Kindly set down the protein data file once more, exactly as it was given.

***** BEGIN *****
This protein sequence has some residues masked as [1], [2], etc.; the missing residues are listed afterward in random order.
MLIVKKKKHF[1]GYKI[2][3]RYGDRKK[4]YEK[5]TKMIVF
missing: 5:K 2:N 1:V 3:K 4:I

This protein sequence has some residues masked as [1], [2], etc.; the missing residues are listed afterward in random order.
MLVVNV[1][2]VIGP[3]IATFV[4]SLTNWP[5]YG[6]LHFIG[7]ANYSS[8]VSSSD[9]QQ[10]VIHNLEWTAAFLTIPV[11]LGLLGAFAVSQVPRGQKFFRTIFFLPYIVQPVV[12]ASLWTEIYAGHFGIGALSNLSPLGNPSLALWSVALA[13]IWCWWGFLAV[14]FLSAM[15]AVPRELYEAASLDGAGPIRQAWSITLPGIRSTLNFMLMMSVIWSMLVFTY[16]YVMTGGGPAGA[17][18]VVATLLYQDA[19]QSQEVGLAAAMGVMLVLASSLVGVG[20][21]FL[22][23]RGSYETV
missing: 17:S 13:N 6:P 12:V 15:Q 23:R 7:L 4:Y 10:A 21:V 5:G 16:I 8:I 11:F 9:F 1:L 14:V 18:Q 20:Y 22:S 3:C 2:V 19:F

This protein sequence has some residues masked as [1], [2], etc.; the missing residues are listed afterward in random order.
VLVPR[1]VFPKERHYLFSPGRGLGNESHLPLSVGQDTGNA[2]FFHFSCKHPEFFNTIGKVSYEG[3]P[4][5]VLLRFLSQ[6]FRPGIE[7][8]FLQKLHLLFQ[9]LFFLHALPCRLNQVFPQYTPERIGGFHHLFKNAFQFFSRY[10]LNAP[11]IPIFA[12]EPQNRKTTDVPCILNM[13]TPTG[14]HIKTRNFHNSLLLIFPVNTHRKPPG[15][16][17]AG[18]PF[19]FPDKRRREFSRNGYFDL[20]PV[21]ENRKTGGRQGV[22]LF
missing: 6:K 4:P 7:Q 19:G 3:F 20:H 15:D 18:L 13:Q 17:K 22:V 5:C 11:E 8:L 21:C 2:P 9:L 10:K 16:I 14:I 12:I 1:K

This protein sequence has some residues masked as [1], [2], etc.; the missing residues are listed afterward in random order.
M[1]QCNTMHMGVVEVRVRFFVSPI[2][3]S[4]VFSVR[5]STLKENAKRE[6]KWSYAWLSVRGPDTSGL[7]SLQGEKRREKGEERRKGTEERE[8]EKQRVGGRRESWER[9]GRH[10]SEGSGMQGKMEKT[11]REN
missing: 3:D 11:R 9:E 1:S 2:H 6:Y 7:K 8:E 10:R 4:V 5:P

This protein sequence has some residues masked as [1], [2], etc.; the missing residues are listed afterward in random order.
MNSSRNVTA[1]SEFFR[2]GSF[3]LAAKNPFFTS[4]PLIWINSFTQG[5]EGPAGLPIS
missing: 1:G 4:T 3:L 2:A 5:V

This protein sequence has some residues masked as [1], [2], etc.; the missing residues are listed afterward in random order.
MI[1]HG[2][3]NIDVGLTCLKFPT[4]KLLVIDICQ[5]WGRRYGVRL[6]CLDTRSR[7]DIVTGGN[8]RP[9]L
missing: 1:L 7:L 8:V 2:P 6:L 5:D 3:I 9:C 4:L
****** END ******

This protein sequence has some residues masked as [1], [2], etc.; the missing residues are listed afterward in random order.
MLIVKKKKHF[1]GYKI[2][3]RYGDRKK[4]YEK[5]TKMIVF
missing: 5:K 2:N 1:V 3:K 4:I

This protein sequence has some residues masked as [1], [2], etc.; the missing residues are listed afterward in random order.
MLVVNV[1][2]VIGP[3]IATFV[4]SLTNWP[5]YG[6]LHFIG[7]ANYSS[8]VSSSD[9]QQ[10]VIHNLEWTAAFLTIPV[11]LGLLGAFAVSQVPRGQKFFRTIFFLPYIVQPVV[12]ASLWTEIYAGHFGIGALSNLSPLGNPSLALWSVALA[13]IWCWWGFLAV[14]FLSAM[15]AVPRELYEAASLDGAGPIRQAWSITLPGIRSTLNFMLMMSVIWSMLVFTY[16]YVMTGGGPAGA[17][18]VVATLLYQDA[19]QSQEVGLAAAMGVMLVLASSLVGVG[20][21]FL[22][23]RGSYETV
missing: 17:S 13:N 6:P 12:V 15:Q 23:R 7:L 4:Y 10:A 21:V 5:G 16:I 8:I 11:F 9:F 1:L 14:V 18:Q 20:Y 22:S 3:C 2:V 19:F

This protein sequence has some residues masked as [1], [2], etc.; the missing residues are listed afterward in random order.
VLVPR[1]VFPKERHYLFSPGRGLGNESHLPLSVGQDTGNA[2]FFHFSCKHPEFFNTIGKVSYEG[3]P[4][5]VLLRFLSQ[6]FRPGIE[7][8]FLQKLHLLFQ[9]LFFLHALPCRLNQVFPQYTPERIGGFHHLFKNAFQFFSRY[10]LNAP[11]IPIFA[12]EPQNRKTTDVPCILNM[13]TPTG[14]HIKTRNFHNSLLLIFPVNTHRKPPG[15][16][17]AG[18]PF[19]FPDKRRREFSRNGYFDL[20]PV[21]ENRKTGGRQGV[22]LF
missing: 6:K 4:P 7:Q 19:G 3:F 20:H 15:D 18:L 13:Q 17:K 22:V 5:C 11:E 8:L 21:C 2:P 9:L 10:K 16:I 14:I 12:I 1:K

This protein sequence has some residues masked as [1], [2], etc.; the missing residues are listed afterward in random order.
M[1]QCNTMHMGVVEVRVRFFVSPI[2][3]S[4]VFSVR[5]STLKENAKRE[6]KWSYAWLSVRGPDTSGL[7]SLQGEKRREKGEERRKGTEERE[8]EKQRVGGRRESWER[9]GRH[10]SEGSGMQGKMEKT[11]REN
missing: 3:D 11:R 9:E 1:S 2:H 6:Y 7:K 8:E 10:R 4:V 5:P

This protein sequence has some residues masked as [1], [2], etc.; the missing residues are listed afterward in random order.
MNSSRNVTA[1]SEFFR[2]GSF[3]LAAKNPFFTS[4]PLIWINSFTQG[5]EGPAGLPIS
missing: 1:G 4:T 3:L 2:A 5:V

This protein sequence has some residues masked as [1], [2], etc.; the missing residues are listed afterward in random order.
MI[1]HG[2][3]NIDVGLTCLKFPT[4]KLLVIDICQ[5]WGRRYGVRL[6]CLDTRSR[7]DIVTGGN[8]RP[9]L
missing: 1:L 7:L 8:V 2:P 6:L 5:D 3:I 9:C 4:L